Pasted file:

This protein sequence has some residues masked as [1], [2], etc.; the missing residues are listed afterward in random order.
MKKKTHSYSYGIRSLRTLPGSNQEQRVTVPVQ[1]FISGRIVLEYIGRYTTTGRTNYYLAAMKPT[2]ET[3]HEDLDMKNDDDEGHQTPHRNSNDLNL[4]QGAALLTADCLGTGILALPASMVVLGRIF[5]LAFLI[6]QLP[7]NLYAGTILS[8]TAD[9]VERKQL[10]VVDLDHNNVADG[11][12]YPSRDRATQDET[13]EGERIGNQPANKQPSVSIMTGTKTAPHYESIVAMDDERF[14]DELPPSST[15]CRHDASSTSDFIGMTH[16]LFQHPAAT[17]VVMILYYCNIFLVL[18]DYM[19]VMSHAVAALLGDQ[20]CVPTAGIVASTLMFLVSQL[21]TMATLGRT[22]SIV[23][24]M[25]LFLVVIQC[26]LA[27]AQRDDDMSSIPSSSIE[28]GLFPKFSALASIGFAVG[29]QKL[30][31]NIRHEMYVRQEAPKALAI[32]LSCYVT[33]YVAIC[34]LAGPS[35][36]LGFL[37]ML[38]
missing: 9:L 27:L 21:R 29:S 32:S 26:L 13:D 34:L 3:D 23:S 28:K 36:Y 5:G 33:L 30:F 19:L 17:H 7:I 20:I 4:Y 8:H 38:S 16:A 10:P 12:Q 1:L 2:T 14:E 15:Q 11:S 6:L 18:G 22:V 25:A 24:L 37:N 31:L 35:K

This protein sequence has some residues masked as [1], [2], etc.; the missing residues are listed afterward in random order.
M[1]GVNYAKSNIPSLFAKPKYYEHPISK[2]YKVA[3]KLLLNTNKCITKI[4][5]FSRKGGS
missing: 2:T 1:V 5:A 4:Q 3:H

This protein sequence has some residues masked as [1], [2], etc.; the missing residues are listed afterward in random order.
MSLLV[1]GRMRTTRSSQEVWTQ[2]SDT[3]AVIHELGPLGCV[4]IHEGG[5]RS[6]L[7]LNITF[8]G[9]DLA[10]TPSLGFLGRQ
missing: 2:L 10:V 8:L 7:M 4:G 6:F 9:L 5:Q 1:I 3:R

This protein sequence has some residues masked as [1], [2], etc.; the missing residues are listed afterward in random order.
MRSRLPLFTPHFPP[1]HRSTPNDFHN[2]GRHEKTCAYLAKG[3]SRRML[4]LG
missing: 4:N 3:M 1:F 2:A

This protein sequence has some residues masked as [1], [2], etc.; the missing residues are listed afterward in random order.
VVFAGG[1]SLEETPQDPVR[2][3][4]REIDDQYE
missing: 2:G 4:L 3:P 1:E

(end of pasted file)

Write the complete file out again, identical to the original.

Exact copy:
This protein sequence has some residues masked as [1], [2], etc.; the missing residues are listed afterward in random order.
MKKKTHSYSYGIRSLRTLPGSNQEQRVTVPVQ[1]FISGRIVLEYIGRYTTTGRTNYYLAAMKPT[2]ET[3]HEDLDMKNDDDEGHQTPHRNSNDLNL[4]QGAALLTADCLGTGILALPASMVVLGRIF[5]LAFLI[6]QLP[7]NLYAGTILS[8]TAD[9]VERKQL[10]VVDLDHNNVADG[11][12]YPSRDRATQDET[13]EGERIGNQPANKQPSVSIMTGTKTAPHYESIVAMDDERF[14]DELPPSST[15]CRHDASSTSDFIGMTH[16]LFQHPAAT[17]VVMILYYCNIFLVL[18]DYM[19]VMSHAVAALLGDQ[20]CVPTAGIVASTLMFLVSQL[21]TMATLGRT[22]SIV[23][24]M[25]LFLVVIQC[26]LA[27]AQRDDDMSSIPSSSIE[28]GLFPKFSALASIGFAVG[29]QKL[30][31]NIRHEMYVRQEAPKALAI[32]LSCYVT[33]YVAIC[34]LAGPS[35][36]LGFL[37]ML[38]
missing: 9:L 27:L 21:R 29:S 32:S 26:L 13:D 34:L 3:D 23:S 28:K 36:Y 5:G 33:L 30:F 19:L 17:H 7:I 20:I 4:Y 8:H 38:S 16:A 10:P 12:Q 1:L 2:T 14:E 15:Q 11:S 6:L 18:G 22:V 25:A 24:L 37:N 31:L 35:K

This protein sequence has some residues masked as [1], [2], etc.; the missing residues are listed afterward in random order.
M[1]GVNYAKSNIPSLFAKPKYYEHPISK[2]YKVA[3]KLLLNTNKCITKI[4][5]FSRKGGS
missing: 2:T 1:V 5:A 4:Q 3:H

This protein sequence has some residues masked as [1], [2], etc.; the missing residues are listed afterward in random order.
MSLLV[1]GRMRTTRSSQEVWTQ[2]SDT[3]AVIHELGPLGCV[4]IHEGG[5]RS[6]L[7]LNITF[8]G[9]DLA[10]TPSLGFLGRQ
missing: 2:L 10:V 8:L 7:M 4:G 6:F 9:L 5:Q 1:I 3:R

This protein sequence has some residues masked as [1], [2], etc.; the missing residues are listed afterward in random order.
MRSRLPLFTPHFPP[1]HRSTPNDFHN[2]GRHEKTCAYLAKG[3]SRRML[4]LG
missing: 4:N 3:M 1:F 2:A

This protein sequence has some residues masked as [1], [2], etc.; the missing residues are listed afterward in random order.
VVFAGG[1]SLEETPQDPVR[2][3][4]REIDDQYE
missing: 2:G 4:L 3:P 1:E